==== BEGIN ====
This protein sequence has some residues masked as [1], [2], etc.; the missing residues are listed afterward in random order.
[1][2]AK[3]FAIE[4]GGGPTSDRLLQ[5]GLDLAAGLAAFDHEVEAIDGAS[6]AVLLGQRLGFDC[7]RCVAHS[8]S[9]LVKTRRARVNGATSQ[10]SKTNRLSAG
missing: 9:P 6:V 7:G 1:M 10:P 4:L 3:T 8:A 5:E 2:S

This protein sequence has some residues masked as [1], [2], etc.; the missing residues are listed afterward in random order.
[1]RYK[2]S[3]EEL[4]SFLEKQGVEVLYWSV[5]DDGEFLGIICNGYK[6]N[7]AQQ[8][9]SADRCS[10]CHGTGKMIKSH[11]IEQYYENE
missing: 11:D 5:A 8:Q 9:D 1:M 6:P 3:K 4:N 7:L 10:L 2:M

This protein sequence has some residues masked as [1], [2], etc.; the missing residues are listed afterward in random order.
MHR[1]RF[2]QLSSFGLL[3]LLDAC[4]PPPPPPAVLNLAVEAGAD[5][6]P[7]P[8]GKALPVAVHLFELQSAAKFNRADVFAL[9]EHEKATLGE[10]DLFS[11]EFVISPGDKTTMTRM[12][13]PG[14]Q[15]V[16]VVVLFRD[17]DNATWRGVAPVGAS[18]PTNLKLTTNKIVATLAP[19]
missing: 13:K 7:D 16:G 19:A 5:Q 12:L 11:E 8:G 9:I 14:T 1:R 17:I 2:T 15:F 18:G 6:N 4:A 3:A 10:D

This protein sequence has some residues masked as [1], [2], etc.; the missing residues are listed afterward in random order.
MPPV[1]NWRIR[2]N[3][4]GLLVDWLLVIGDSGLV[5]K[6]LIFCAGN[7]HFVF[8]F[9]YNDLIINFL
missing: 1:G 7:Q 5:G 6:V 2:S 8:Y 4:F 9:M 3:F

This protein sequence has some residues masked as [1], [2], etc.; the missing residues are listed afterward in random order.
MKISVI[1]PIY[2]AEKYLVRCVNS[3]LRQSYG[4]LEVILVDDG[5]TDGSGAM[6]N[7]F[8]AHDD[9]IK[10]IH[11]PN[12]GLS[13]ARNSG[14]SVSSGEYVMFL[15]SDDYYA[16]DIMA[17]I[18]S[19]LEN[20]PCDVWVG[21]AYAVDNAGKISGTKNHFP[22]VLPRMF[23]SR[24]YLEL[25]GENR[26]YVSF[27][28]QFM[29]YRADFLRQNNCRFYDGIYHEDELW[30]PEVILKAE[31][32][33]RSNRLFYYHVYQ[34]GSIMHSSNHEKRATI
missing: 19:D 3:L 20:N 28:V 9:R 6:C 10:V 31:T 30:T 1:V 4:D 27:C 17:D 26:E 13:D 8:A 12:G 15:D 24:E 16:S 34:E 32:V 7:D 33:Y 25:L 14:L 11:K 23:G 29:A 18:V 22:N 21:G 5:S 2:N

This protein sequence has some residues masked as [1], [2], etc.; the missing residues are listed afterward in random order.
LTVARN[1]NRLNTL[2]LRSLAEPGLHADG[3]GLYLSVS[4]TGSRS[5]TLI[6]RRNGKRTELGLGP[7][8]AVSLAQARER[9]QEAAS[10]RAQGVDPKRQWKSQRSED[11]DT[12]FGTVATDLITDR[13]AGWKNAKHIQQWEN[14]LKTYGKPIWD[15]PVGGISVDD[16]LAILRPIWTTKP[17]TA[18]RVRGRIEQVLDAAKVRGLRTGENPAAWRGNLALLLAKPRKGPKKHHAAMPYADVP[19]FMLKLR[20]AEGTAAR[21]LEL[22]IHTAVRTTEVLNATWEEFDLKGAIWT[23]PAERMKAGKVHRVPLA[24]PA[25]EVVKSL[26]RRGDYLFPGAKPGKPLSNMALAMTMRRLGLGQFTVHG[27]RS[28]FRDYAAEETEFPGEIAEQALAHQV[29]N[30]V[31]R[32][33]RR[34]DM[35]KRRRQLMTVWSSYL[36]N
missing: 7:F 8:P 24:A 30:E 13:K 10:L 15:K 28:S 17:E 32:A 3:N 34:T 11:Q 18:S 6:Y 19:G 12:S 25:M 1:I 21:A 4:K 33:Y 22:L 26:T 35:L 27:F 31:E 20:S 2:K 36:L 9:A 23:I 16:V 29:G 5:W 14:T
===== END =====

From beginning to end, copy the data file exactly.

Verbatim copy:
This protein sequence has some residues masked as [1], [2], etc.; the missing residues are listed afterward in random order.
[1][2]AK[3]FAIE[4]GGGPTSDRLLQ[5]GLDLAAGLAAFDHEVEAIDGAS[6]AVLLGQRLGFDC[7]RCVAHS[8]S[9]LVKTRRARVNGATSQ[10]SKTNRLSAG
missing: 9:P 6:V 7:G 1:M 10:P 4:L 3:T 8:A 5:E 2:S

This protein sequence has some residues masked as [1], [2], etc.; the missing residues are listed afterward in random order.
[1]RYK[2]S[3]EEL[4]SFLEKQGVEVLYWSV[5]DDGEFLGIICNGYK[6]N[7]AQQ[8][9]SADRCS[10]CHGTGKMIKSH[11]IEQYYENE
missing: 11:D 5:A 8:Q 9:D 1:M 6:P 3:K 4:N 7:L 10:L 2:M

This protein sequence has some residues masked as [1], [2], etc.; the missing residues are listed afterward in random order.
MHR[1]RF[2]QLSSFGLL[3]LLDAC[4]PPPPPPAVLNLAVEAGAD[5][6]P[7]P[8]GKALPVAVHLFELQSAAKFNRADVFAL[9]EHEKATLGE[10]DLFS[11]EFVISPGDKTTMTRM[12][13]PG[14]Q[15]V[16]VVVLFRD[17]DNATWRGVAPVGAS[18]PTNLKLTTNKIVATLAP[19]
missing: 13:K 7:D 16:G 19:A 5:Q 12:L 11:E 8:G 9:I 14:T 1:R 17:I 2:T 15:F 18:G 6:N 4:A 3:A 10:D

This protein sequence has some residues masked as [1], [2], etc.; the missing residues are listed afterward in random order.
MPPV[1]NWRIR[2]N[3][4]GLLVDWLLVIGDSGLV[5]K[6]LIFCAGN[7]HFVF[8]F[9]YNDLIINFL
missing: 1:G 7:Q 5:G 6:V 2:S 8:Y 4:F 9:M 3:F

This protein sequence has some residues masked as [1], [2], etc.; the missing residues are listed afterward in random order.
MKISVI[1]PIY[2]AEKYLVRCVNS[3]LRQSYG[4]LEVILVDDG[5]TDGSGAM[6]N[7]F[8]AHDD[9]IK[10]IH[11]PN[12]GLS[13]ARNSG[14]SVSSGEYVMFL[15]SDDYYA[16]DIMA[17]I[18]S[19]LEN[20]PCDVWVG[21]AYAVDNAGKISGTKNHFP[22]VLPRMF[23]SR[24]YLEL[25]GENR[26]YVSF[27][28]QFM[29]YRADFLRQNNCRFYDGIYHEDELW[30]PEVILKAE[31][32][33]RSNRLFYYHVYQ[34]GSIMHSSNHEKRATI
missing: 19:D 3:L 20:N 28:V 9:R 6:C 10:V 31:T 30:T 1:V 4:D 27:C 17:D 26:E 13:D 8:A 12:G 15:D 24:E 16:S 34:E 32:V 7:D 33:Y 25:L 14:L 11:K 23:G 29:A 18:V 22:N 21:G 5:S 2:N

This protein sequence has some residues masked as [1], [2], etc.; the missing residues are listed afterward in random order.
LTVARN[1]NRLNTL[2]LRSLAEPGLHADG[3]GLYLSVS[4]TGSRS[5]TLI[6]RRNGKRTELGLGP[7][8]AVSLAQARER[9]QEAAS[10]RAQGVDPKRQWKSQRSED[11]DT[12]FGTVATDLITDR[13]AGWKNAKHIQQWEN[14]LKTYGKPIWD[15]PVGGISVDD[16]LAILRPIWTTKP[17]TA[18]RVRGRIEQVLDAAKVRGLRTGENPAAWRGNLALLLAKPRKGPKKHHAAMPYADVP[19]FMLKLR[20]AEGTAAR[21]LEL[22]IHTAVRTTEVLNATWEEFDLKGAIWT[23]PAERMKAGKVHRVPLA[24]PA[25]EVVKSL[26]RRGDYLFPGAKPGKPLSNMALAMTMRRLGLGQFTVHG[27]RS[28]FRDYAAEETEFPGEIAEQALAHQV[29]N[30]V[31]R[32][33]RR[34]DM[35]KRRRQLMTVWSSYL[36]N
missing: 7:F 8:P 24:A 30:E 13:K 10:L 15:K 28:S 17:E 32:A 3:N 34:T 11:Q 18:S 6:Y 19:G 12:S 25:M 1:I 21:A 4:K 33:Y 22:L 26:T 35:L 27:F 31:E 20:S 2:K 36:L 9:A 23:I 16:V 29:G 5:W 14:T